Poor Trailer Maintenance - What to Do?
Poor Trailer Maintenance - What to Do?

With the recent accident on the N12 still fresh in our minds, the following is an article which relates to poor trailer maintenance and what you can do to rectify it.

It is a well-known fact that the average age of a trailer in this country is anything between 12 and 15 years. Anybody who has been to a transport workshop on a Saturday will always see a lot of activity servicing the prime mover – the truck. But where are the trailers? There is hardly ever any space for them in the workshop, because most of the time they get loaded for the next trip.

There is no doubt in my mind that it is an accepted part of the transport culture that proper trailer maintenance is of no importance, which is quite ironic as it carries the core of your business - your stock.

Rusty and dented drop side doors, missing mud flaps, scratched and dented chevron boards, and damaged reflectors are all signs that the trailer gets the raw end of the deal.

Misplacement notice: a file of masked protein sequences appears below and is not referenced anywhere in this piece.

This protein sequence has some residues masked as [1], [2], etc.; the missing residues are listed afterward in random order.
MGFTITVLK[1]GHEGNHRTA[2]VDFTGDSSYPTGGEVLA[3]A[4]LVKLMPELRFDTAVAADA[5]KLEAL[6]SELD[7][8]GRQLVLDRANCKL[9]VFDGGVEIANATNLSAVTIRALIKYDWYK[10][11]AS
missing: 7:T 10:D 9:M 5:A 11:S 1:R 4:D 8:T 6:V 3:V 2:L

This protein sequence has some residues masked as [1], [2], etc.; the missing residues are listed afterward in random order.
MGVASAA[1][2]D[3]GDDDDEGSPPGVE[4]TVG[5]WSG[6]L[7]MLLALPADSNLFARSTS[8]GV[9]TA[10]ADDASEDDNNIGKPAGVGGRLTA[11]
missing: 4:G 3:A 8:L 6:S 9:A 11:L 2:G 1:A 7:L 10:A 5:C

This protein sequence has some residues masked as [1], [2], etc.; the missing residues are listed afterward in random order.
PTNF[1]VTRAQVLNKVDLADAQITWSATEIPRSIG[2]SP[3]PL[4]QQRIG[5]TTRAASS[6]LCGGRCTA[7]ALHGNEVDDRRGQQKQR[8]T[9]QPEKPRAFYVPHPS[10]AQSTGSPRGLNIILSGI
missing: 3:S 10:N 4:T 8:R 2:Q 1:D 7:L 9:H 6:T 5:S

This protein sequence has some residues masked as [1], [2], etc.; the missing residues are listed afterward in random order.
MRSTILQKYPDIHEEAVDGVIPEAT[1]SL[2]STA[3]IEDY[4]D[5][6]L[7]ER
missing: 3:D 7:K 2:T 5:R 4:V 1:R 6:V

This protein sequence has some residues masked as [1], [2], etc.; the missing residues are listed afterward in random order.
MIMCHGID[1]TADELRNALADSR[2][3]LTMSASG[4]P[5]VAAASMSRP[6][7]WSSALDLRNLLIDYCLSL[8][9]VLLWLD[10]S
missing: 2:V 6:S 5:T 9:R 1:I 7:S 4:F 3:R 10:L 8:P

Imagine this: A new powerful 400-horsepower truck from Europe – fitted with the latest disc brake design – standing in the yard, coupled to a trailer with standard 16 ½ x 7 drum brakes. The trailer might have loose mounting brackets for the brake valves and for the spring brakes (boosters), the load sensing valve has lost the linkage arm, permanently running fully open or at half pressure. The slack-adjusters settings are most probably wrong and a garden hose is used in the place of high pressure piping. One axle has automatic slack adjusters fitted, while the other axle runs with manual slack-adjusters. This is a common sight.

Let’s face it, a trailer is not forever, but by following a few simple trailer maintenance rules will pay off at the end:

  • Do not compromise on safety critical items like your brake drums, shoes and linings;
  • Do not mix brake linings on the same axle;
  • Remove worn out brake linings and get them relined;
  • Replace worn cam shafts bushes, damaged rollers and return springs;
  • When replacing the bearings, replace the cup and cone together;
  • Don’t use pirate, reconditioned or below standard trailer valves;
  • Use automatic slack-adjusters;
  • Convert the old braking system to EPS and ABS;
  • Make sure your load sensing valve is working;
  • Do use the same type of brake boosters with the same lever length.

JMR operates certified trailer workshops in Alrode, Vryheid and Empangeni. Click here for a complete list of our services.